W3C home > Mailing lists > Public > public-credentials@w3.org > December 2018

Re: Ideas about DID explanation

From: =Drummond Reed <drummond.reed@evernym.com>
Date: Sun, 9 Dec 2018 12:53:38 +0000
Message-ID: <CAAjunnZm=QMHrZeU61=zQQdZe_kAYW4DP4YwJWkM6BoNRjQjSQ@mail.gmail.com>
To: Stephen Curran <swcurran@cloudcompass.ca>
Cc: anders.rundgren.net@gmail.com, Christopher Allen <ChristopherA@lifewithalacrity.com>, Kim Hamilton Duffy <kim@learningmachine.com>, Andrew Hughes <andrewhughes3000@gmail.com>, Credentials Community Group <public-credentials@w3.org>, Daniel Hardman <daniel.hardman@evernym.com>
To generalize on Stephen's (excellent) point, any system of record—not
just governments—can follow the same pattern: map their internal identifier
for a subject (citizen/customer/employee/contractor/partner/etc.) to
a pairwise pseudonymous DID supplied by the subject.

Now the subject can prove control over the DID to the system of record
*without* having to use/reuse the system of record's internal identifier
anywhere. Suddenly the ability for anyone to use an internal identifier as
proof of identity just goes away. It moves where it should: to the private
key(s) for a DID—and that DID shared with only the parties who need to know
that it.

Stronger security, stronger privacy, lifetime portability. What's not to
like about this picture? (Other than the key management, which we are
working on diligently).

On Sun, Dec 9, 2018 at 11:56 AM Stephen Curran <swcurran@cloudcompass.ca>
wrote:

> How a government system can get to using centrally issued IDs is exactly
> what we are trying to do in British Columbia with VON (https://vonx.io).
> We are building out the supply side of Verifiable Credentials of government
> IDs (public ones, initially) to create a demand from Organizations (run by
> Individuals) to be Holders and Provers of those Verifiable Credentials. Any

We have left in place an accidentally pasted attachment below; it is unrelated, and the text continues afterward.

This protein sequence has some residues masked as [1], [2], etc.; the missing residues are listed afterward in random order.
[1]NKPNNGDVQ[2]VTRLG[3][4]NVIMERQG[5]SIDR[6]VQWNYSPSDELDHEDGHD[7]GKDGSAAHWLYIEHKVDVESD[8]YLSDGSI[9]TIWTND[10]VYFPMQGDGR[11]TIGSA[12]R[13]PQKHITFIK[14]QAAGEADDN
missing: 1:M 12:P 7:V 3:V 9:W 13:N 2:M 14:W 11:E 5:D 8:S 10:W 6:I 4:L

> jurisdiction can make use of the VON tools/techniques to participate in
> building that demand.
>
> Data breaches that have made someone knowing a tax-id irrelevant as to
> whether they are the subject of that ID has made the standalone use of
> those IDs pretty much useless - online or off. Requiring the presentation
> (proof) of a claim of that ID from a Verifiable Credential issued by an
> authorative source is of value, and is exactly what will motivate
> governments to move to this model. We believe this model will be a far
> cheaper and scalable vs. traditional IP/IAM systems.
>
> *Stephen Curran*
> Principal, Cloud Compass Computing, Inc.
> P // 250-857-1096
> W // https://www.cloudcompass.ca
> [image: Twitter] <https://twitter.com/scurranC3I>
> On Dec 9 2018, at 9:03 am, Anders Rundgren <anders.rundgren.net@gmail.com>
> wrote:
>
> Hi Guys,
>
> For me working in the other end of the identity conundrum [1] it would
> still be interesting knowing if there is (or could be) a "union" between
> these opposing universes.
>
> Although I'm personally heavy into innovation [2], I find that schemes
> that requires "total rewrite of everything" tend to go nowhere.
>
> Basic question: How could an existing government system using centrally
> issues tax numbers gradually adopt DIDs?
>
> thanx,
> Anders
>
> 1] https://1drv.ms/b/s!AmhUDQ0Od0GTgWnVtlfN9jTPx1LR
> 2] https://cyberphone.github.io/doc/two-visions-4-mobile-payments.pdf
>
>
Received on Sunday, 9 December 2018 12:54:14 UTC

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